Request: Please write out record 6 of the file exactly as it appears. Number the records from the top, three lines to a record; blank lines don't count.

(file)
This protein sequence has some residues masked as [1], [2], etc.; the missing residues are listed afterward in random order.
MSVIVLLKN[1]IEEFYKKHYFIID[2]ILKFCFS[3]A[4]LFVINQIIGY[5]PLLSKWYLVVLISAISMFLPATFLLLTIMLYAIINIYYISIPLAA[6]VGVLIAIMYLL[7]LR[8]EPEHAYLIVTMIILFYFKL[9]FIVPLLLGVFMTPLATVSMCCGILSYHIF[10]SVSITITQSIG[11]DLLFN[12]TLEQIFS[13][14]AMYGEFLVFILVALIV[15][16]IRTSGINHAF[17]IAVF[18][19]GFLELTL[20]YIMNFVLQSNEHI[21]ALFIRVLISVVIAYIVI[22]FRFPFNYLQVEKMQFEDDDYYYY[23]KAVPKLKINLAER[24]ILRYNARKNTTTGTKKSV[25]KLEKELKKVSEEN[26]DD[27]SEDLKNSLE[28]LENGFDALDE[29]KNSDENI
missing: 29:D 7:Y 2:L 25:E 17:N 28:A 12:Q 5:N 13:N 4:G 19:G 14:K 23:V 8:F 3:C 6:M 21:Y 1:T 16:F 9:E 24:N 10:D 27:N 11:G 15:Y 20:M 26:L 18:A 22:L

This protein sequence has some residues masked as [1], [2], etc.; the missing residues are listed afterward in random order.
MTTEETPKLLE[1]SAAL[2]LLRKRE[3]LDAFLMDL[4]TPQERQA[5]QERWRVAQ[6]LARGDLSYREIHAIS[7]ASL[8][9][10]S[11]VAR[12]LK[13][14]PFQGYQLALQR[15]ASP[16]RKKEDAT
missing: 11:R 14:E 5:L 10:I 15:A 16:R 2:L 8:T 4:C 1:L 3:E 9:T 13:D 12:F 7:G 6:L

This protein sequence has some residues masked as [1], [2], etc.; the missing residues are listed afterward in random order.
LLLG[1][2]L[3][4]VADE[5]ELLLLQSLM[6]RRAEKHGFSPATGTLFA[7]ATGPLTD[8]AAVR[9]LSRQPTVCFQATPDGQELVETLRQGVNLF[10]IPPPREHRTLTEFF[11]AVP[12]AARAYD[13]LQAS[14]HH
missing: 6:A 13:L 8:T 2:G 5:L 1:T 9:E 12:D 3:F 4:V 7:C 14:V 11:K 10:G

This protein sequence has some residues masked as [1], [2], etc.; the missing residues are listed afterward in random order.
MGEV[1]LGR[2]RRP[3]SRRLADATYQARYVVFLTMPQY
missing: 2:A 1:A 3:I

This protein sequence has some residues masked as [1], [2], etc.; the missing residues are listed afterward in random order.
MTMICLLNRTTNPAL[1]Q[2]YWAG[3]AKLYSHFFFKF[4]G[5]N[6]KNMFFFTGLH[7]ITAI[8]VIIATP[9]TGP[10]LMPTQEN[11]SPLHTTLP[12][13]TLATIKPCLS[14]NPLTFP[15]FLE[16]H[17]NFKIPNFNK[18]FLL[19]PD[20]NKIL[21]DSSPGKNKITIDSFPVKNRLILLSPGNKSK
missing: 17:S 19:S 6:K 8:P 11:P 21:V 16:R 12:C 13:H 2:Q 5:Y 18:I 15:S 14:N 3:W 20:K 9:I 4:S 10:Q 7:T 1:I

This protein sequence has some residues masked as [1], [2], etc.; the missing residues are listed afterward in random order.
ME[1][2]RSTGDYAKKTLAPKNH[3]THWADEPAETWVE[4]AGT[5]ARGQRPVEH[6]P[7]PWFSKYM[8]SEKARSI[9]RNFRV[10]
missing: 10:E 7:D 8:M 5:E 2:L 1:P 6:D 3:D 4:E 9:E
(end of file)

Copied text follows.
This protein sequence has some residues masked as [1], [2], etc.; the missing residues are listed afterward in random order.
ME[1][2]RSTGDYAKKTLAPKNH[3]THWADEPAETWVE[4]AGT[5]ARGQRPVEH[6]P[7]PWFSKYM[8]SEKARSI[9]RNFRV[10]
missing: 10:E 7:D 8:M 5:E 2:L 1:P 6:D 3:D 4:E 9:E